The growing problem of police violence and public mistrust in law enforcement isn’t a breakdown of policing but of democracy.

The secrecy and immunity that shield police officers from scrutiny and liability are products of democratic policymaking. They haven’t been imposed extra-legally; they were enacted through state legislatures and embedded in state law. It is state law that sets the terms of transparency and accountability, mandating what information the public may have about police officers and establishing the extent to which the police may be held accountable for misuse of the immense powers the public grants them.

Some might pinpoint the breakdown in terms of the majority’s disregard for the rights and interests of others and specifically people of color. On this view, the policies that have been enacted and the abuses that have resulted from them – the racial disparities in stops, detentions, searches, arrests and uses of force; the failure to indict and convict officers for breaking the law; and the failure to use special prosecutors in cases of police misconduct; etc. – reflect precisely what the electorate, or at least a majority of it, wants to see.

This view makes the critical assumption that public opinion translates necessarily and directly into public policy. But how true is that assumption? It certainly doesn’t hold true when it comes to gun control – the public overwhelmingly supports universal background checks for all gun buyers and solidly supports a nationwide ban on the sale of assault weapons – nor does it work with respect to policing.

Consider what policing reforms California voters want and what their elected representatives provide them.

Last year, the ACLU of California released the results of statewide polling on policing reforms. Those results amply demonstrated that California voters want transparency regarding police misconduct:

  • 84% favored requiring police officers to wear body cameras, and 74% endorsed public access to video captured by those cameras when an officer stands accused of misconduct.
  • 79% said that if police officers have been found to have engaged in misconduct, the public should have access to information from the investigations, with nearly two-thirds (64%) supporting public access whenever an officer is accused of misconduct.

The level of consensus shown by these results is significant and should not be glossed over. While polls consistently find stark disparities in how people of different races and ethnicities view police and assess police violence, and although politics has become highly polarized and fiercely partisan, the strong support for increased transparency carried across racial, ethnic and political party lines. For instance, full public disclosure of police misconduct investigations garnered support from more than nine in ten African American voters (91%), five out of six Latino and Asian voters (84%), and over three-quarters of white voters (76%), as well as nearly nine in ten Democrats (87%), almost four out of five independents (78%) and two-thirds of Republicans (67%).

Yet, despite enjoying such widespread and overwhelming support, these reforms have not been enacted, and this isn’t likely to change any time soon. Last year the bills relating to body cam video by and large attempted to prohibit rather that permit public access – those bills fortunately were defeated, but that left police departments, like the LAPD, free to adopt policies that seek to ensure the public never sees video from body cams. And this year a bill with a bipartisan list of authors (SB 1286) – which would have given the public some access to police discipline records – failed to make it out of the appropriations committee, or even get a hearing in appropriations.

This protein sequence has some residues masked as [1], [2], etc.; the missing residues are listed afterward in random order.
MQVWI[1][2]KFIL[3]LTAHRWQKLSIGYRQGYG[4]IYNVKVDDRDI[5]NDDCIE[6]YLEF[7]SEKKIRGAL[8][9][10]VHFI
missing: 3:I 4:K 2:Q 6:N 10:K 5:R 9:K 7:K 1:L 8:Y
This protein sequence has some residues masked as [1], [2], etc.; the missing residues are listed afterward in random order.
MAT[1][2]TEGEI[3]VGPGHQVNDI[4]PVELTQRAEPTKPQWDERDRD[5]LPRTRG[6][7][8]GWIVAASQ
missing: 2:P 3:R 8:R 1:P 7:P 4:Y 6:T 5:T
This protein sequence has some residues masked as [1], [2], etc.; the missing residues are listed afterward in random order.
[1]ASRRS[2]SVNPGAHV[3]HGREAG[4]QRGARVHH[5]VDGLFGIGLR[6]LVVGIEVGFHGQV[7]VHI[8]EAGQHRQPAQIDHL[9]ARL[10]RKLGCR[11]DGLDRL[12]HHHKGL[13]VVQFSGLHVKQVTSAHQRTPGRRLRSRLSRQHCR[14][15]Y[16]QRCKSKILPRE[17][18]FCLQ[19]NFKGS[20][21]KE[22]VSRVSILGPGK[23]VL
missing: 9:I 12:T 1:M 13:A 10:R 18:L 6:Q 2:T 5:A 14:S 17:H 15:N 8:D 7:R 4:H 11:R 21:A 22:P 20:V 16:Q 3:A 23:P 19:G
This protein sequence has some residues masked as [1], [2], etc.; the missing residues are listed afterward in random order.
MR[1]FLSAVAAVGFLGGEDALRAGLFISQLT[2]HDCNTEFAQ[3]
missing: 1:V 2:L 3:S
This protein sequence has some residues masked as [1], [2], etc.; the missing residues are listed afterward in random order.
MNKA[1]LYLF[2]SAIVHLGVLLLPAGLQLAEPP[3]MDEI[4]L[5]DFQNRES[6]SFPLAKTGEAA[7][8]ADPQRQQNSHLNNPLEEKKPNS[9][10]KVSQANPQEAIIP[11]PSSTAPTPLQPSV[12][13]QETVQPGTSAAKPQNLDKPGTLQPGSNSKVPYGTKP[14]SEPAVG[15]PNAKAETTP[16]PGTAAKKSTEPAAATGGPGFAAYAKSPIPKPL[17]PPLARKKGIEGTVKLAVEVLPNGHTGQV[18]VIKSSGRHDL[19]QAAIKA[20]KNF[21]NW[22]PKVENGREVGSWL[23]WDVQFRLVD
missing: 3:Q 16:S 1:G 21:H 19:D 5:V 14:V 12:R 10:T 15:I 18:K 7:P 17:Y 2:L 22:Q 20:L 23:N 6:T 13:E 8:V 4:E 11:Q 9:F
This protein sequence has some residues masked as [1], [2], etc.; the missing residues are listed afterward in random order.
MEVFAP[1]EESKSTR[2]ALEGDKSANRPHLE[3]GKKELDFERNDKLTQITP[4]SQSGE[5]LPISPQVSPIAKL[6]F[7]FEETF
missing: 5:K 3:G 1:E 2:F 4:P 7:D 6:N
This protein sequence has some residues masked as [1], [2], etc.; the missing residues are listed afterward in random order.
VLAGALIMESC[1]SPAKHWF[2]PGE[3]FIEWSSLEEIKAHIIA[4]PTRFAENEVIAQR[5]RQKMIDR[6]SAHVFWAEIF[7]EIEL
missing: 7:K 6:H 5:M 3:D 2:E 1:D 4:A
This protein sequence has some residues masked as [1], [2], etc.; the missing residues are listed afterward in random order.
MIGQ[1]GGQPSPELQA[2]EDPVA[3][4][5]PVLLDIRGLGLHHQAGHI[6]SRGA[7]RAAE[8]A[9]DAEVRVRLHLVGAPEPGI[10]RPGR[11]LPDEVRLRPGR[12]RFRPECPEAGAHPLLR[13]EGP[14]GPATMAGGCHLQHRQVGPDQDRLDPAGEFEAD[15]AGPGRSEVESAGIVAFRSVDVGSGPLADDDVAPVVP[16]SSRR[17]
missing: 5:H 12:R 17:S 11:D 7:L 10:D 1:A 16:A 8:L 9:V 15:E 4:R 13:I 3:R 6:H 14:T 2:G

So why isn’t public opinion enough – why are California politicians doing or attempting to do the exact opposite of what the public wants? It’s because the police lobby wields an inordinate amount of power, and too few politicians are willing to challenge it. The efforts to make body cam video and investigations into police misconduct accessible to the public – and seemingly all major police reforms – have been vehemently opposed by police unions and law enforcement organizations, which work excessively to promote secrecy and avoid scrutiny and criticism. So long as politicians are unwilling to legislate in the public interest and risk the criticism and reprisals of the police lobby, the state legislature will remain captured by and captive to the very agencies it should be regulating on behalf of the public. There’s been so much talk this election season about rigged our political system is, but this has received no attention.

What can be done? We have to forget what we were taught as children on Schoolhouse Rock about how a bill becomes law – it takes much more than a good idea and a call to your elected official. We must recognize that law enforcement is one of the most aggressive special interests in politics, and we must be just as organized, focused, and assertive, pulling on every lever of influence and power at our disposal to neutralize if not overcome the outsized power of the police lobby to block the reform we all know we need.

It’s not enough to support or favor police reform; we must demand it. We need to let politicians know – through letters, phone calls, email and faxes as well as visits to and pickets of their offices and ultimately at the polls – that there is a price to pay for failing to enact police reform, and we must be willing to make them pay it.

Hector Villagra is executive director of the ACLU of Southern California. Follow Hector on Twitter.

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